International Journal of Aeronautical and Space Sciences     Hybrid Journal   (Followers: 4)
International Journal of Aerospace Engineering     Open Access   (Followers: 86)
International Journal of Aerospace Innovations     Full-text available via subscription   (Followers: 23)
International Journal of Aerospace Psychology     Hybrid Journal   (Followers: 22)
International Journal of Aerospace Sciences     Open Access   (Followers: 36)
International Journal of Applied Geospatial Research     Hybrid Journal   (Followers: 7)
International Journal of Aviation Management     Hybrid Journal   (Followers: 5)
International Journal of Aviation Technology, Engineering and Management     Full-text available via subscription   (Followers: 8)
International Journal of Aviation, Aeronautics, and Aerospace     Open Access   (Followers: 9)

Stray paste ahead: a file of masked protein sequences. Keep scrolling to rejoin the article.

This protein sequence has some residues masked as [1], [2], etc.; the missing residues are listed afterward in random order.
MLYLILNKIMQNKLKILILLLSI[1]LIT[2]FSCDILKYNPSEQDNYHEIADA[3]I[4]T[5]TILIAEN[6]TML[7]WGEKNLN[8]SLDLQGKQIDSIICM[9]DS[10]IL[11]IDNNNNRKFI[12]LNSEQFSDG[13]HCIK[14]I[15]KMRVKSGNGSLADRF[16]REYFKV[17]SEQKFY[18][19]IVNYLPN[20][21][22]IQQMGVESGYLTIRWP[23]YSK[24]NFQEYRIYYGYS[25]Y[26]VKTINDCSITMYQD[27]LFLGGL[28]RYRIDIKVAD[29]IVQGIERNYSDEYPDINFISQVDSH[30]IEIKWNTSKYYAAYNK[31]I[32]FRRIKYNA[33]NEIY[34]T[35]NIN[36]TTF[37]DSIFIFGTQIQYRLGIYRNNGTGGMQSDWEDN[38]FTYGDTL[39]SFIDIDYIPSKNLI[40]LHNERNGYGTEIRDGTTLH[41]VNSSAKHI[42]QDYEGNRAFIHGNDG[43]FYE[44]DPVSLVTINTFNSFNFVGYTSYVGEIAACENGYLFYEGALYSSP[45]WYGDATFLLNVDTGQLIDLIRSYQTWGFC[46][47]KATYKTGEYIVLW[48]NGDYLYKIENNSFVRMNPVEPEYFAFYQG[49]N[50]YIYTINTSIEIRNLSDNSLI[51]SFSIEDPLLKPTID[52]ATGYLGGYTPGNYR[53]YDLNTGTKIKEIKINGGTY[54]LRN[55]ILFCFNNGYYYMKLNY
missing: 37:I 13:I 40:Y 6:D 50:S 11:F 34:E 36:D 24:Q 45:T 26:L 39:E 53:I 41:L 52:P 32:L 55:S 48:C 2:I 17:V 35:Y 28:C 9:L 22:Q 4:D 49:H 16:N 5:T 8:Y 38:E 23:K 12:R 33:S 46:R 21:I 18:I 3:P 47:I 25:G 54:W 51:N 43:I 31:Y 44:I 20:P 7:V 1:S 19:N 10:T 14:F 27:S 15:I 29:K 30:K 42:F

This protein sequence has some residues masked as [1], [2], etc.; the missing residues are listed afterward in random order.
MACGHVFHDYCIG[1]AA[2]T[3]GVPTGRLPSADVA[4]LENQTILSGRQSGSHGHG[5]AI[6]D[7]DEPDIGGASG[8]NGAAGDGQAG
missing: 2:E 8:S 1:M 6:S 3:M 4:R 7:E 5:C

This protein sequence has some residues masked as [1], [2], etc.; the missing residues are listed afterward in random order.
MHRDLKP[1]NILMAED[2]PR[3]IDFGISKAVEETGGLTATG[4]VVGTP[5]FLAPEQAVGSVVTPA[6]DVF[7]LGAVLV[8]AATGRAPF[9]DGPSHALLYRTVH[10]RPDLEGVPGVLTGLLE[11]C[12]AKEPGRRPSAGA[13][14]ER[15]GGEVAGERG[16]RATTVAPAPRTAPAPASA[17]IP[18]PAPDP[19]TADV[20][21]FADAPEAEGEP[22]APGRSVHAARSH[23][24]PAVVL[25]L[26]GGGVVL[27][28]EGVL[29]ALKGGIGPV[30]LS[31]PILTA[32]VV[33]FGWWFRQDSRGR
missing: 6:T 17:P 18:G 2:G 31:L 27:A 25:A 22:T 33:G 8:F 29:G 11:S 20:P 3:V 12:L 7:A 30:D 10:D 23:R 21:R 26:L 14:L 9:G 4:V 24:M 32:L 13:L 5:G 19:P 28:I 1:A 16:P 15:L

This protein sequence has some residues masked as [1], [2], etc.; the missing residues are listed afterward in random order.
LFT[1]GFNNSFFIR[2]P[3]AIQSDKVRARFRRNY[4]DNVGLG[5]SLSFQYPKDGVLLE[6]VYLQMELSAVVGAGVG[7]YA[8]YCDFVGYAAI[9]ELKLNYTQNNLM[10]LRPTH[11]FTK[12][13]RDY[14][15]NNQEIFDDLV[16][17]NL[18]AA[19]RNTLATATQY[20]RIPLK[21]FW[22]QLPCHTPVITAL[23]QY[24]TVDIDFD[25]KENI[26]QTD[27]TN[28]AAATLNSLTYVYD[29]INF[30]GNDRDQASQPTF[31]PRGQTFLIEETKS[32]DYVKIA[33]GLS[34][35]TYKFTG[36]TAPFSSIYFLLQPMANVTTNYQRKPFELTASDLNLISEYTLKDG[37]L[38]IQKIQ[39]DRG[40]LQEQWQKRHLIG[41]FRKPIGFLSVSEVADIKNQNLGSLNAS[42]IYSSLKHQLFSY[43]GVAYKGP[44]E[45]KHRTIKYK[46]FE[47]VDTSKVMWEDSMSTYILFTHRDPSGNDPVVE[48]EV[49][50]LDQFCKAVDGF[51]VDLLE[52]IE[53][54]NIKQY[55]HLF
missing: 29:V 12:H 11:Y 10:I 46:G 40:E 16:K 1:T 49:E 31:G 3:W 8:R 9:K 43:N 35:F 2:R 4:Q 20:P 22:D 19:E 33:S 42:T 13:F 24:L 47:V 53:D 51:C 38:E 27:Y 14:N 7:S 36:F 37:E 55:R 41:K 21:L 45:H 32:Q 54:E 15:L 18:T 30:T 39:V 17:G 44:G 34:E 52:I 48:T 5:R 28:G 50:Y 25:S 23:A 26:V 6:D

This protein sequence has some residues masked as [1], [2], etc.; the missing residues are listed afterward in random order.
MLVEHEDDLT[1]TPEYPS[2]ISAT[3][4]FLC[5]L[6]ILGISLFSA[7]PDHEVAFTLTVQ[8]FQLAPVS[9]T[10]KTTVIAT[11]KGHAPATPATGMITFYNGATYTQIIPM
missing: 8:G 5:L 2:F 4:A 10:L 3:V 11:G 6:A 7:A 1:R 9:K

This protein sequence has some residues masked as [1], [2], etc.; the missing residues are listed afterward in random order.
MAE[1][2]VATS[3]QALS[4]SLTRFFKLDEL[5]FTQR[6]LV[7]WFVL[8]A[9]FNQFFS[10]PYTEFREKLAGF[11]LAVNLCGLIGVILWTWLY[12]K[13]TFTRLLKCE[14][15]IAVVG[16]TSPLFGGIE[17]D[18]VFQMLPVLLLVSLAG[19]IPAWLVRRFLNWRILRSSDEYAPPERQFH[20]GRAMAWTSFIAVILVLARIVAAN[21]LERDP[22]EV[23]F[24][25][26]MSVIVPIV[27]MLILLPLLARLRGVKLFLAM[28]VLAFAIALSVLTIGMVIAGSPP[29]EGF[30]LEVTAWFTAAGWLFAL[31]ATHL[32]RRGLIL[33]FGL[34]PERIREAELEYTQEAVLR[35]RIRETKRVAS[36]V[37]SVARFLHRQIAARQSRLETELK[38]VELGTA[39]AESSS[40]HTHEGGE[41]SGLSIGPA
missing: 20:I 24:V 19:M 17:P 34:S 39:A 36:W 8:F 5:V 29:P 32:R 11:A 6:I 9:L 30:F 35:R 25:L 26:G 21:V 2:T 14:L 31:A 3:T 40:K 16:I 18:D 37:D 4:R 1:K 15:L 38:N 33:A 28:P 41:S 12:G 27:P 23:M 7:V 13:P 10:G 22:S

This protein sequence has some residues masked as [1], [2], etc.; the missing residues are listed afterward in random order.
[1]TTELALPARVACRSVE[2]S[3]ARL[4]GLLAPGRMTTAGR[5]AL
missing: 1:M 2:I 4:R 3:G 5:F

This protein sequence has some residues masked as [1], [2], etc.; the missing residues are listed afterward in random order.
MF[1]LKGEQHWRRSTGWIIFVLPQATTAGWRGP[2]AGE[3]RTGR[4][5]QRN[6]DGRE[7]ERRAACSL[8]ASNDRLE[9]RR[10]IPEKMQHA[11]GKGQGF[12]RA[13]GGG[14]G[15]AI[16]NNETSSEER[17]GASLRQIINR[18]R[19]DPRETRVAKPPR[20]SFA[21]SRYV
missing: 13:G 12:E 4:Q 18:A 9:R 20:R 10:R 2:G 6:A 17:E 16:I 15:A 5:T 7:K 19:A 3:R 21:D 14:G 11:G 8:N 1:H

International Journal of Crashworthiness     Hybrid Journal   (Followers: 10)
International Journal of Micro Air Vehicles     Open Access   (Followers: 11)
International Journal of Satellite Communications Policy and Management     Hybrid Journal   (Followers: 15)
International Journal of Space Science and Engineering     Hybrid Journal   (Followers: 13)
International Journal of Space Structures     Full-text available via subscription   (Followers: 19)
International Journal of Space Technology Management and Innovation     Full-text available via subscription   (Followers: 11)
International Journal of Sustainable Aviation     Hybrid Journal   (Followers: 5)